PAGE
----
Internship/Work Experience Programs
Internships are educational programs that give students the opportunity to gain practical work experience and academic credit at the same time. These are supervised programs of work and study which allow students working in government, community service, or business settings to apply skills and knowledge obtained in the course of their studies. The typical intern works ten to twenty hours per week.
The School of Business and Economics consistently places 80 to 100 interns each year in the local business community.
We are committed to expanding and improving both the number of internships we jointly sponsor and the quality of our efforts. Under the umbrella of the School of Business and Economics (SBE) Career Center, the Internship Program Director, Duane Dove is responsible to systematically:
- Develop internship opportunities for our students;
- Develop close relationships with organizations sponsoring internships; and
- Track the outcome of internship experiences from the point of view of the intern and the sponsoring organization.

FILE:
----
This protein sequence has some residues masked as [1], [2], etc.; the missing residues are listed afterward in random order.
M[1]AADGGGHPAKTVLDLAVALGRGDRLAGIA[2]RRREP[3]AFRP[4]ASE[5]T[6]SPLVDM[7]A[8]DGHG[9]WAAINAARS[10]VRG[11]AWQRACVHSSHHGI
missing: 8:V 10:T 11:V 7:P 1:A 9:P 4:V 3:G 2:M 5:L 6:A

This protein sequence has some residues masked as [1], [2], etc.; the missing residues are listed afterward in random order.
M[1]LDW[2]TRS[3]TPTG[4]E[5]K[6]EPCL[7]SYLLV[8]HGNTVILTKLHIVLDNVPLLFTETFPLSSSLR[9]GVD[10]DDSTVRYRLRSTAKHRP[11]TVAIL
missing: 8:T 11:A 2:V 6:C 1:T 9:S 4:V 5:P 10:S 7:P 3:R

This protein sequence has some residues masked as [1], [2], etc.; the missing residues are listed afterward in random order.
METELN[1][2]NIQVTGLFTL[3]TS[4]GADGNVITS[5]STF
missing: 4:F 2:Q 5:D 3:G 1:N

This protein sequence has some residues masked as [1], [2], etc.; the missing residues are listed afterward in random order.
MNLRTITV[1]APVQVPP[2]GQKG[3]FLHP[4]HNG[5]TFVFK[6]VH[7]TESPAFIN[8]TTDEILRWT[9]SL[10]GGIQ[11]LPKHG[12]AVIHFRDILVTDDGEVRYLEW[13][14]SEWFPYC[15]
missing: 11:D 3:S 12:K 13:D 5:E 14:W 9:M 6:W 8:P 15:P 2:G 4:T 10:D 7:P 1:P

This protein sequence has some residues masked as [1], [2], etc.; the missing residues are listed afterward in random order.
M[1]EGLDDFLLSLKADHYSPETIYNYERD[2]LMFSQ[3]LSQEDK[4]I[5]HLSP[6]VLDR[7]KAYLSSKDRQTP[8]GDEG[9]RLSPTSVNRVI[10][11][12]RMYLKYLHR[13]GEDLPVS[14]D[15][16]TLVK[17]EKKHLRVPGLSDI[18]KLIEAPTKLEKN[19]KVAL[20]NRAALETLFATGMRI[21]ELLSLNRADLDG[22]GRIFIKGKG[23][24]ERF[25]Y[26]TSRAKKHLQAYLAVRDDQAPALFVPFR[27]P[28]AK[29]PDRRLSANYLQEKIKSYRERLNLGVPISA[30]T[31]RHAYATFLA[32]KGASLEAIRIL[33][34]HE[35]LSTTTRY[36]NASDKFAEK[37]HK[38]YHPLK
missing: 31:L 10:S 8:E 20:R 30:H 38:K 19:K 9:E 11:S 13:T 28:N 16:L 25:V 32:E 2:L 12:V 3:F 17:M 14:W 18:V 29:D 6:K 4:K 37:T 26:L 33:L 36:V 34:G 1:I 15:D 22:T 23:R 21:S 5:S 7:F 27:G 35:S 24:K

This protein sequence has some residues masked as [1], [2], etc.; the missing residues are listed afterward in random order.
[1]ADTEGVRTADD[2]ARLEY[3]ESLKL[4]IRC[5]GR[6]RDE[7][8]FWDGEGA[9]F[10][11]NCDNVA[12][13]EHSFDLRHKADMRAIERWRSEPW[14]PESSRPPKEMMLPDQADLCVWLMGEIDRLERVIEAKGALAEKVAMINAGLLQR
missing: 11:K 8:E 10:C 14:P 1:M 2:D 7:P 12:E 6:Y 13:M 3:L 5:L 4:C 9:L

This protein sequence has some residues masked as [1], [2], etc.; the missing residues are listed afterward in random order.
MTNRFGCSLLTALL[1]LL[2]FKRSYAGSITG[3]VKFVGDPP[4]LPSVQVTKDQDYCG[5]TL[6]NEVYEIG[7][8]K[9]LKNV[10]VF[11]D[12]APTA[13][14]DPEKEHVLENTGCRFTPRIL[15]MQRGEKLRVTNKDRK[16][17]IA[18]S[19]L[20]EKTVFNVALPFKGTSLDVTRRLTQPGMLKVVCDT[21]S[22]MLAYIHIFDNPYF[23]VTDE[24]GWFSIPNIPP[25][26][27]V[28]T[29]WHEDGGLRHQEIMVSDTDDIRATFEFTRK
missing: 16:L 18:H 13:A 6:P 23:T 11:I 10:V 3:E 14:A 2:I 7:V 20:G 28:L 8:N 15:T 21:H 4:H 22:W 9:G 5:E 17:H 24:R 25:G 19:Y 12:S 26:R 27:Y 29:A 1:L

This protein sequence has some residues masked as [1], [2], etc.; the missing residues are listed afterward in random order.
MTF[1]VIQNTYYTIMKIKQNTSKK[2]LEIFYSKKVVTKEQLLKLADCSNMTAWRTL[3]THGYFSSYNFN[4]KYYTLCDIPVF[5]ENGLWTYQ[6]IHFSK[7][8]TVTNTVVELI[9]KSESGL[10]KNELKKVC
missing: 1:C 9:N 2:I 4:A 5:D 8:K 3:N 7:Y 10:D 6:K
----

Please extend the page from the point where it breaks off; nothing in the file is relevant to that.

Internships require the prior approval of the Internship Director, Dr. Duane Dove. This means all internships must be approved before their start date. Contact Dr. Dove ad email@example.com or 707-664-2954. Read this article about the tangible benefits of an internship.
Internship: BUS 499
Internships are educational programs that allow students to gain practical work experience and academic credit at the same time. These are supervised programs of work and study which involve students working in governmental, community service, or business settings.
The typical intern works ten to twenty hours per week. Forty-five hours of work are required per unit of credit.
Internships are appropriate for advanced undergraduate or graduate students working in fields that relate directly to their career or academic interests. Students should have completed two courses in their concentration prior to seeking an internship. A waiver of this requirement requires extraordinary circumstances.
Criteria used in approving internships:
- Internships must be paid.
- There must be a clear and specified relationship to an academic program.
- Placement must be at a professional level of responsibility appropriate for university credit. This does not imply that interns do not do routine work.